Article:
Flexibility Stressed In New Rules for Bilingual Classes

Article Tools
  • PrintPrinter-Friendly
  • EmailEmail Article
  • ReprintReprints
  • CommentsComments

Washington--Secretary of Education William J. Bennett last week proposed new bilingual-education regulations that enable school districts to decrease the amount of native-language instruction in their federally funded programs.

Mr. Bennett also announced that the Education Department will invite more than 400 school districts to renegotiate longstanding agreements governing their curricula for limited-English-proficient (lep) students. (See text on page 16.)

The actions follow by two months a policy speech in which Mr. Bennett sharply criticized the federal bilingual-education program for overemphasizing lep students' native language at the expense of teaching English.

The Democratic chairman of the House Education and Labor Committee, Representative Augustus F. Hawkins, called the planned regulatory changes "woefully misguided" and possibly illegal.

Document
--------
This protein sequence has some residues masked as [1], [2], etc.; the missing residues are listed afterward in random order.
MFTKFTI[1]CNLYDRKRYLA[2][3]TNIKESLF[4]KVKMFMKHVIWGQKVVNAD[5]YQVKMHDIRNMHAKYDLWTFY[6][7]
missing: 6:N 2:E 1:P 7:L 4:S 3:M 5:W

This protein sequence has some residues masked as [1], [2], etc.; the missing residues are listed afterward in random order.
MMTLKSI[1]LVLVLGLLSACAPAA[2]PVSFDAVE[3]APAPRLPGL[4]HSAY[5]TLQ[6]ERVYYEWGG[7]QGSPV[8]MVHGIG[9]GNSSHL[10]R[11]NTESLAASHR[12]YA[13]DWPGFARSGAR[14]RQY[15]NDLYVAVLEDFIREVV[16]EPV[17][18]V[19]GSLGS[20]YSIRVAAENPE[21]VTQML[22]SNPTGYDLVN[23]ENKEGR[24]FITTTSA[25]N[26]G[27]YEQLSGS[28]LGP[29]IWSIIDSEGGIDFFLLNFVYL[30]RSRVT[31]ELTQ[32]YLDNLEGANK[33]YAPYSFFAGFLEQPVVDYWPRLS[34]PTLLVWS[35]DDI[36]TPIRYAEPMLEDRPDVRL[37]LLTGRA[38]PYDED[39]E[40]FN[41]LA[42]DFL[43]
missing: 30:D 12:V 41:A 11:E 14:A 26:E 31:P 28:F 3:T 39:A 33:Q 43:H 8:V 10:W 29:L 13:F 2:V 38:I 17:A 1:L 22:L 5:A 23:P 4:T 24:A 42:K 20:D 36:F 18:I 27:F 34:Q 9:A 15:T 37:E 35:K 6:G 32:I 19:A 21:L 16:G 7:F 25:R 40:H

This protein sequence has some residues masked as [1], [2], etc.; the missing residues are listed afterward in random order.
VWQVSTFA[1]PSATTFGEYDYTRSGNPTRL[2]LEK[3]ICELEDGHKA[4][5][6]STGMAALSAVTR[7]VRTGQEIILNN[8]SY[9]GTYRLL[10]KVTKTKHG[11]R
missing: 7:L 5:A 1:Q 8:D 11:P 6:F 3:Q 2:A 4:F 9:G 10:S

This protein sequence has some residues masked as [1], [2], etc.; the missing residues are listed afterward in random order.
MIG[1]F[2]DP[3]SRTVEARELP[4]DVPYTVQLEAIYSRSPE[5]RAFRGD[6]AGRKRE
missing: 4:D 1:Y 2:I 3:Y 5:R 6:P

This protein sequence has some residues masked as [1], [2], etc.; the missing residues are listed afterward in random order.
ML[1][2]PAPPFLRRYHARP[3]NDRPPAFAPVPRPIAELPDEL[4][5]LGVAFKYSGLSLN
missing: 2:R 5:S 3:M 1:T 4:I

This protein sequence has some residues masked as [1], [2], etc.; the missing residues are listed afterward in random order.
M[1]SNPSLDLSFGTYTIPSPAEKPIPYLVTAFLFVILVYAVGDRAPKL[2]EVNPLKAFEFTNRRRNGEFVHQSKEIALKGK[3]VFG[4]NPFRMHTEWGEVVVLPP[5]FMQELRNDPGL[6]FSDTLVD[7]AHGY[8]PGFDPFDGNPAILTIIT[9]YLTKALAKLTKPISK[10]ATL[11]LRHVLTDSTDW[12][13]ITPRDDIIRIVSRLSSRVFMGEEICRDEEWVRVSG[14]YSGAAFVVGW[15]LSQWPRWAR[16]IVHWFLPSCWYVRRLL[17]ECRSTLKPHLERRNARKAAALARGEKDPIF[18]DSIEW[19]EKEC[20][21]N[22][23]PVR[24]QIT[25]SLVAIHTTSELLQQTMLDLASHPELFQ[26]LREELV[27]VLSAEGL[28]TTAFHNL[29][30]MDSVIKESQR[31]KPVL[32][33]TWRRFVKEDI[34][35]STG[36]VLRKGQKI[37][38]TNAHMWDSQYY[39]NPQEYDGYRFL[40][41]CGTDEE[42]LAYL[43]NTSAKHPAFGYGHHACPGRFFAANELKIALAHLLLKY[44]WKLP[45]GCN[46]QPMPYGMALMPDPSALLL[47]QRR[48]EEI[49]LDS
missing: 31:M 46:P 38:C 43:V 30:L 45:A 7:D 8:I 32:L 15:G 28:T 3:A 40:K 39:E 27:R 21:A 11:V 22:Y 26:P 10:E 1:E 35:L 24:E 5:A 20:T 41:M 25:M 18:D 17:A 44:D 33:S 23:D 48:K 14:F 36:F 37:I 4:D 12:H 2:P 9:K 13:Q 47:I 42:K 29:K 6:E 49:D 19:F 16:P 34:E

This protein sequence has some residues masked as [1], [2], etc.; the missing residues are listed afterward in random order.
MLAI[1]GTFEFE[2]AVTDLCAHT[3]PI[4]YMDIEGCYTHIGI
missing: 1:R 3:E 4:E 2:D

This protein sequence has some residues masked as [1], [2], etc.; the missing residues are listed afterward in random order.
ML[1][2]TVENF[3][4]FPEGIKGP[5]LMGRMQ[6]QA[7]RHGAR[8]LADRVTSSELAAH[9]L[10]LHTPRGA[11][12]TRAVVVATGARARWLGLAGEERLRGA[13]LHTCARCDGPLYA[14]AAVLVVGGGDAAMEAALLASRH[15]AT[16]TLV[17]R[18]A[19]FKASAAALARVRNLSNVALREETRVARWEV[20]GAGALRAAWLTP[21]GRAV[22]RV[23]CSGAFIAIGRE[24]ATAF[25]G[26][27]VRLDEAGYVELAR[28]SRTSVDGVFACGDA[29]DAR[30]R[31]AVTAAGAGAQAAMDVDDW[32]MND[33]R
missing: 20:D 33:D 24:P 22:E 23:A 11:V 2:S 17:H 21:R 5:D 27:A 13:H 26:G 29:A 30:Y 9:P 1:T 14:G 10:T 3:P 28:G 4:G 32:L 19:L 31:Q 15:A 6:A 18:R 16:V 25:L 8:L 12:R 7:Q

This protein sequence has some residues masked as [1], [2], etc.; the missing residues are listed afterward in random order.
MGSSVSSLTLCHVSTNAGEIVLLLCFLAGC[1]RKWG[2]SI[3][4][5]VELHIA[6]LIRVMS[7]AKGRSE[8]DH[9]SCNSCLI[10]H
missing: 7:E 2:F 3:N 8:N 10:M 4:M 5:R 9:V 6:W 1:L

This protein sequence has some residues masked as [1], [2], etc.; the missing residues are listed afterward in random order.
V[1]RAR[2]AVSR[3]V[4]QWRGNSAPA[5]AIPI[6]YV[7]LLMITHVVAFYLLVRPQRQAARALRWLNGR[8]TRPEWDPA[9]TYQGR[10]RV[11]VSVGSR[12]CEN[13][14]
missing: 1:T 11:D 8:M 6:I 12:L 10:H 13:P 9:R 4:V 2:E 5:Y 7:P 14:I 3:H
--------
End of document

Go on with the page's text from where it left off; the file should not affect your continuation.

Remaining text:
At a White House briefing last week for local bilingual-education officials and at a subsequent press conference, department spokesmen outlined three main objectives of the new rules, which were to be published in the Nov. 22 Federal Register:

To emphasize that school districts have significant leeway in the amount of native-language instruction in their transitional bilingual-education programs.

In transitional programs, lep students are taught basic skills in their native language while they learn English. Under the proposed rules, "the local educational agency, not the federal government, decides the amount of native-language instruction to be used, how to use it, and the duration of its use," said Mr. Bennett in a prepared statement.